Norman Cheney.
Norman Cheney.

Prosecutor: Mental illness did not make Cheney a demon

THE world of drugs, infidelity and violence surrounding the gunshot that killed Norman Cheney should not cloud the assessment of the man accused of pulling the trigger, a jury has been told.

Crown prosecutor Todd Fuller said Mr Cheney, 41, might have been demonised throughout the trial for his violent outbursts but he had a mental illness.

"That doesn't make him a demon; that doesn't make him some sort of monster," he said.

Anthony Charles Oliver, 38, has pleaded not guilty in Brisbane Supreme Court to murdering his mate, while he was having an affair with Mr Cheney's wife Trichelle Cheney.

He claims Mr Cheney learned of the affair, bashed him, poured petrol on him and was about to set him alight when he shot him in self defence.

Mr Fuller, in his closing address, said the jury must look at the "relationships and interrelationships, mostly between this man with Trichelle and with Norm" to assess where the truth lay.

"It's the three of them that caused the events of December 20, 2010, and their interactions with each other," he said.

"This trial is about whether this man was justified in doing what he did to Norm Cheney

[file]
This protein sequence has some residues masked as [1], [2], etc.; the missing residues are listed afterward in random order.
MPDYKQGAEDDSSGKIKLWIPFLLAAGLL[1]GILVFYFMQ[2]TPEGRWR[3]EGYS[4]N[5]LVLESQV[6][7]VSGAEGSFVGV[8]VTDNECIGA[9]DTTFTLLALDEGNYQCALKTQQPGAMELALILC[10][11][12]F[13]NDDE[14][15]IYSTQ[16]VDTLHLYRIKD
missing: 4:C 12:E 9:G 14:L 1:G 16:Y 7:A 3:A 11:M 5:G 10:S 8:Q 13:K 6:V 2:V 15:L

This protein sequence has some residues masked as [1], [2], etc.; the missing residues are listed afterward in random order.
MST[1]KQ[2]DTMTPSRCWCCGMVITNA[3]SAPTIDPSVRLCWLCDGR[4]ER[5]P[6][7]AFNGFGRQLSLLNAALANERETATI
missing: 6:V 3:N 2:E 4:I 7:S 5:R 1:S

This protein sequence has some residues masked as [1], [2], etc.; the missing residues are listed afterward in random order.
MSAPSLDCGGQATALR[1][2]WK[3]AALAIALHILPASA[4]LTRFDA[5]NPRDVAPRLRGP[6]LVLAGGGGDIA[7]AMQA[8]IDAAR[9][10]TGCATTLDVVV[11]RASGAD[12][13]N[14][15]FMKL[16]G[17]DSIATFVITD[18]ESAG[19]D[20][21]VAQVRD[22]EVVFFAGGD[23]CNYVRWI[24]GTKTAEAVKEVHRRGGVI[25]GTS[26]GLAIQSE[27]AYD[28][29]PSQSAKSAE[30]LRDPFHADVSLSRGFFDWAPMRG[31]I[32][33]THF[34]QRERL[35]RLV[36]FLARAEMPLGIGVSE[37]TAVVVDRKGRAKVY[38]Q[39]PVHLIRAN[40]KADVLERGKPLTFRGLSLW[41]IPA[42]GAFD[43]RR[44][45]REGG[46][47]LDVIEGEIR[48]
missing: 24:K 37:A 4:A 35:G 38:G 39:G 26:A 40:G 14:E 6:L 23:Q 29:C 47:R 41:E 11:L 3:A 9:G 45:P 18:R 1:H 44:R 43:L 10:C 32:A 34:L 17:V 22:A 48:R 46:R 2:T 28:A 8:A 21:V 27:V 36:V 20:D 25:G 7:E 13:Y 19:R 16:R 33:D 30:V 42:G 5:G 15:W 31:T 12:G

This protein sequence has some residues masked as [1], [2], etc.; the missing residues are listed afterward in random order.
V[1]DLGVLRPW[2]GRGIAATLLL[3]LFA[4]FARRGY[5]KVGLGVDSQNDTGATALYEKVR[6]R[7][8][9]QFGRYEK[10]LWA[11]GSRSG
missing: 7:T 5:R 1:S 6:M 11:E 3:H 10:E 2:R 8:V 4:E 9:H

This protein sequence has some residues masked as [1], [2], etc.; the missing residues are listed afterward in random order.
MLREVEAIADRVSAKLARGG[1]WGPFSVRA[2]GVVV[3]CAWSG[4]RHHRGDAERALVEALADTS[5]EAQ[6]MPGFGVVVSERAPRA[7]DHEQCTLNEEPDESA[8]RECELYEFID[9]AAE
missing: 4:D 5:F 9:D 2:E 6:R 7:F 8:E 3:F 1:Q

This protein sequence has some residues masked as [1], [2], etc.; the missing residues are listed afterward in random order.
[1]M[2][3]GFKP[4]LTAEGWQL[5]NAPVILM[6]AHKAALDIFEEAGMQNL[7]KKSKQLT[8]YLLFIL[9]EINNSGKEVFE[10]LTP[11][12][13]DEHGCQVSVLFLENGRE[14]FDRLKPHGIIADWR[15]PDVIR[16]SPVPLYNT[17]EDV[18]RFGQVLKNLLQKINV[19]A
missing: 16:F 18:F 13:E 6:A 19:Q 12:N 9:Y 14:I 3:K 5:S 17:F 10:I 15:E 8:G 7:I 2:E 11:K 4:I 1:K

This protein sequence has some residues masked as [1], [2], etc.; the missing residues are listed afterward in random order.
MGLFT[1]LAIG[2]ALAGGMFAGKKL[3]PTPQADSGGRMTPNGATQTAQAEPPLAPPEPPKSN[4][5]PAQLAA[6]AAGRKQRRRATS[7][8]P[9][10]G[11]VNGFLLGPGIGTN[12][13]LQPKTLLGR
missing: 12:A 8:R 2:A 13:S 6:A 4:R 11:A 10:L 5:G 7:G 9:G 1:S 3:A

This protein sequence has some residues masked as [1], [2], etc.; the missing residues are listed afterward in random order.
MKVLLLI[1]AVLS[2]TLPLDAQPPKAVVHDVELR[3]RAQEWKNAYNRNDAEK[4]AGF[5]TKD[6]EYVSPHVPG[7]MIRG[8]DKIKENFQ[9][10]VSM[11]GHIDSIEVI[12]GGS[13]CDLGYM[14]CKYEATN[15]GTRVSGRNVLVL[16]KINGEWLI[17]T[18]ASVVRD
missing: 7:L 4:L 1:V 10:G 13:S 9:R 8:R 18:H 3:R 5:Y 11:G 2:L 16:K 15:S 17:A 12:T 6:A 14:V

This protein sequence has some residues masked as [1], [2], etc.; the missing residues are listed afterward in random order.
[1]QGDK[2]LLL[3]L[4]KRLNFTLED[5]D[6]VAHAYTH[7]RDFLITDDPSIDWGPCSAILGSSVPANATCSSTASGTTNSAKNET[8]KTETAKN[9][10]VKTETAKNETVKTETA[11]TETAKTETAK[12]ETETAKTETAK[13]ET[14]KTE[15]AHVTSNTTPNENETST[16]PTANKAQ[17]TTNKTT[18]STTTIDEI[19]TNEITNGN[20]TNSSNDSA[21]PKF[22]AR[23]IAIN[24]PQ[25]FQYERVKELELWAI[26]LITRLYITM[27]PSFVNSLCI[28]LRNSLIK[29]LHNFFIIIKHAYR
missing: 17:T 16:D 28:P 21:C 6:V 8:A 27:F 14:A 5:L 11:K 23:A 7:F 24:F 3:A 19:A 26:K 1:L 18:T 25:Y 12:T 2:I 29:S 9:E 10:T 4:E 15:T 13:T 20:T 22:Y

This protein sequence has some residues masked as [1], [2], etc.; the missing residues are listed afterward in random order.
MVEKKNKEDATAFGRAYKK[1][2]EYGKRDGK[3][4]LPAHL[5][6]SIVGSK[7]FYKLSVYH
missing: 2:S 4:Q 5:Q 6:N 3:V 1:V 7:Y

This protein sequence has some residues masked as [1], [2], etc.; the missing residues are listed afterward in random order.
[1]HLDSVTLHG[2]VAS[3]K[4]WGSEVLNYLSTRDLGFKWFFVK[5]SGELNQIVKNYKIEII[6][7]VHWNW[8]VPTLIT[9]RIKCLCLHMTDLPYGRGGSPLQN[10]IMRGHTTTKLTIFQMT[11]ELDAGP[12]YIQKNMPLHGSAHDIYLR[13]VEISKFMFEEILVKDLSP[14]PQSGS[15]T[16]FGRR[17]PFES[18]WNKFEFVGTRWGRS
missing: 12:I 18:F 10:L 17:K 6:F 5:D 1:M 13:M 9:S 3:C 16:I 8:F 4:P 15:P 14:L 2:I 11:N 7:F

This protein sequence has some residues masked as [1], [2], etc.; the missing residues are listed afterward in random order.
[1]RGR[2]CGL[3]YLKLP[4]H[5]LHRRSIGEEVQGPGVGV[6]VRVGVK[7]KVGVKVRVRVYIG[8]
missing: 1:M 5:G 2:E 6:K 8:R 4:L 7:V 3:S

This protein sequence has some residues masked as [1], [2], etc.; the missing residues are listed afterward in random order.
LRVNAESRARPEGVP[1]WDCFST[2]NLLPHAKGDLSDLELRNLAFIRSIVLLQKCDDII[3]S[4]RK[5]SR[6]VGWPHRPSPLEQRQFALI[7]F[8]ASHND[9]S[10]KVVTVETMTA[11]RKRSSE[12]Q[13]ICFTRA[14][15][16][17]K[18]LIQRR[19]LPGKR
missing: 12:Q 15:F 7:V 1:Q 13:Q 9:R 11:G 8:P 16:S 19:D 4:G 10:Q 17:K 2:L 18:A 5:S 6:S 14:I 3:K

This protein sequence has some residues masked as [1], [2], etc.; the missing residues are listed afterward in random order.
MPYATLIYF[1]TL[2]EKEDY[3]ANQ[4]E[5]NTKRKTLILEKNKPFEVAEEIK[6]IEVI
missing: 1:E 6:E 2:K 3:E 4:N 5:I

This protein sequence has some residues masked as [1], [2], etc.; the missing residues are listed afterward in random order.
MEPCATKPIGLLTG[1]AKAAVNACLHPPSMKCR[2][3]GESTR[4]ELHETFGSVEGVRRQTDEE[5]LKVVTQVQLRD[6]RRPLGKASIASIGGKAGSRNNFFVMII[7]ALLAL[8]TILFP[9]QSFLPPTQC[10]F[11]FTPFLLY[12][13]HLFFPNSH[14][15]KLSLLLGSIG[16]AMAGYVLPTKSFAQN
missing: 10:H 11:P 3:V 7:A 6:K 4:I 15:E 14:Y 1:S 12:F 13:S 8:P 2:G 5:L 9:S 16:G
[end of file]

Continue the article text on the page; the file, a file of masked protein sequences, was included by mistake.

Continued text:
"But there are limits..."

Mr Fuller said Mr Oliver must have had a reasonable apprehension of death or grievous bodily harm to use "lethal force" to defend himself.

"I'm not going to suggest to you that there was a pre-plan in this man's mind to kill Norman Cheney that day, that he drove him into some isolated spot, pulled out a gun and just shot him in the back of the head," he said.

But Mr Fuller questioned what kind of friend would take his mate to get illicit drugs to mix with his bi-polar medication.

He asked what kind of friend would sleep with his mate's wife for about three years behind his back.

Defence barrister Michael Byrne said the prosecution had not excluded self-defence beyond reasonable doubt.

He said the jury must assess Mr Oliver's testimony like any other witness and check if his evidence "stacks up against other things we know about Norm Cheney".

"(Mr Oliver's) the only person who can give an actual account of what did happen in that car," he said.

"He has given clear, sometimes emotional, evidence of how and why he caused the death of his mate."

Mr Byrne said there were moments the jury could be sure of his client's truthfulness.

He spoke of pathologist Nathan Milne's testimony that the sharp cut on Mr Cheney's throat was likely caused by a knife but he could not rule out the edge of the barrel caused it.

Mr Oliver said he did not believe the barrel had caused the injury when he was shoving Mr Cheney into it at Esk.

"He chose not to conveniently fit the evidence of Dr Milne (into his story), which he could have easily done," Mr Byrne said.

The jury is expected to begin deliberating on Thursday.